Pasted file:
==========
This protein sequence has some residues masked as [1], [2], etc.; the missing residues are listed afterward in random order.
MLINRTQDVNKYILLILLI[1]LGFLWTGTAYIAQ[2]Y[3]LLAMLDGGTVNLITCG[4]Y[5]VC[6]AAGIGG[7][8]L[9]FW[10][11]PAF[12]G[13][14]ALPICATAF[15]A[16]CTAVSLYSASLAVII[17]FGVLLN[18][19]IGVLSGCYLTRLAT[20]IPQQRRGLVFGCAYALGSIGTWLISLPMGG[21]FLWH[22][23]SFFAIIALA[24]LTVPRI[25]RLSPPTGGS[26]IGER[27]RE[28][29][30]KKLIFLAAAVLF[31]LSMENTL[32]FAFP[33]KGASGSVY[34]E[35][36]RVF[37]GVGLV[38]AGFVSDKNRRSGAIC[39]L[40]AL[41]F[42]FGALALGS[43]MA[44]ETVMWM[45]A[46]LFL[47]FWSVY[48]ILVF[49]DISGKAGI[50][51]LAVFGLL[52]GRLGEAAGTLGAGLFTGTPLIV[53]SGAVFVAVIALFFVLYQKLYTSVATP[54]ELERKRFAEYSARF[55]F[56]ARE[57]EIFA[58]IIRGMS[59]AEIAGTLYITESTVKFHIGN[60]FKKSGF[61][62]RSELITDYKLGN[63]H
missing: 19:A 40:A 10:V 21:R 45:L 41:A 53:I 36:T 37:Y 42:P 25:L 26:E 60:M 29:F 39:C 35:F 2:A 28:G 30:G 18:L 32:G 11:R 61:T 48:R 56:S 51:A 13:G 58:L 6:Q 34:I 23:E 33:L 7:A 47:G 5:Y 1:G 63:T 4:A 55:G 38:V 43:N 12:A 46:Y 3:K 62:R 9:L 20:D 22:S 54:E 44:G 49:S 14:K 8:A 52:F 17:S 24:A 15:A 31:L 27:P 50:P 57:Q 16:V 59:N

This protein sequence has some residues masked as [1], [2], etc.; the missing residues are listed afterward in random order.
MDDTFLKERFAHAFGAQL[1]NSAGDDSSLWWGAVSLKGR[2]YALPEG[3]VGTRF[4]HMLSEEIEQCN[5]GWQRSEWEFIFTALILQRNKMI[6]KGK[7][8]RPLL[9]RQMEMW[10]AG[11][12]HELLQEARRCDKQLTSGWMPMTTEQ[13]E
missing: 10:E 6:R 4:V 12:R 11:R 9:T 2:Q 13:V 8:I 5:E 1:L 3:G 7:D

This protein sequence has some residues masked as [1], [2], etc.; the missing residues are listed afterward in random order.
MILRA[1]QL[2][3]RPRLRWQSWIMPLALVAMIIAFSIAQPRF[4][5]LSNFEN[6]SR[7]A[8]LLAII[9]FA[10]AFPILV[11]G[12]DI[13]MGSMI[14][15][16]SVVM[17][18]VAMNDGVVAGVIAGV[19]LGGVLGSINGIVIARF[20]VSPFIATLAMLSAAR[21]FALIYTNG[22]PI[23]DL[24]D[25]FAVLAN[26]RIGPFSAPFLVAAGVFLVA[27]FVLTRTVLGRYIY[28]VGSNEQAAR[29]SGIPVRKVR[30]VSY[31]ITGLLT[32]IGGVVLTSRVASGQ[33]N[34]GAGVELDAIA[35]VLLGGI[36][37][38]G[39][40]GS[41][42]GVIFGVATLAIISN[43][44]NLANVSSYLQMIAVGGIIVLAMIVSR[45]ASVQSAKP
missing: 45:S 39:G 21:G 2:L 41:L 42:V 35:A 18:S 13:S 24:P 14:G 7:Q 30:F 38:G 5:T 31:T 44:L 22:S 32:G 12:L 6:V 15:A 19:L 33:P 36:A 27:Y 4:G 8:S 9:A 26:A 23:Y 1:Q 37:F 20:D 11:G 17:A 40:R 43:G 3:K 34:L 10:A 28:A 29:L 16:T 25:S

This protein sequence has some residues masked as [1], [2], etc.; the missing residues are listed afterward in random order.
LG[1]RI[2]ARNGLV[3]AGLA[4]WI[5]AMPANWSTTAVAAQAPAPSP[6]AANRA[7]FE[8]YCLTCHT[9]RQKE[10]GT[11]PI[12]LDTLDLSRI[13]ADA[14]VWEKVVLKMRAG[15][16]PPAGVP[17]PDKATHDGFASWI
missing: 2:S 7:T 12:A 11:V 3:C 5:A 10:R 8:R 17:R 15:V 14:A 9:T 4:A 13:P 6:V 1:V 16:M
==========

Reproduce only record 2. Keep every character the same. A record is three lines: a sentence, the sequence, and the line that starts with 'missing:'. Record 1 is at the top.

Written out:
This protein sequence has some residues masked as [1], [2], etc.; the missing residues are listed afterward in random order.
MDDTFLKERFAHAFGAQL[1]NSAGDDSSLWWGAVSLKGR[2]YALPEG[3]VGTRF[4]HMLSEEIEQCN[5]GWQRSEWEFIFTALILQRNKMI[6]KGK[7][8]RPLL[9]RQMEMW[10]AG[11][12]HELLQEARRCDKQLTSGWMPMTTEQ[13]E
missing: 10:E 6:R 4:V 12:R 11:R 9:T 2:Q 13:V 8:I 5:E 1:L 3:G 7:D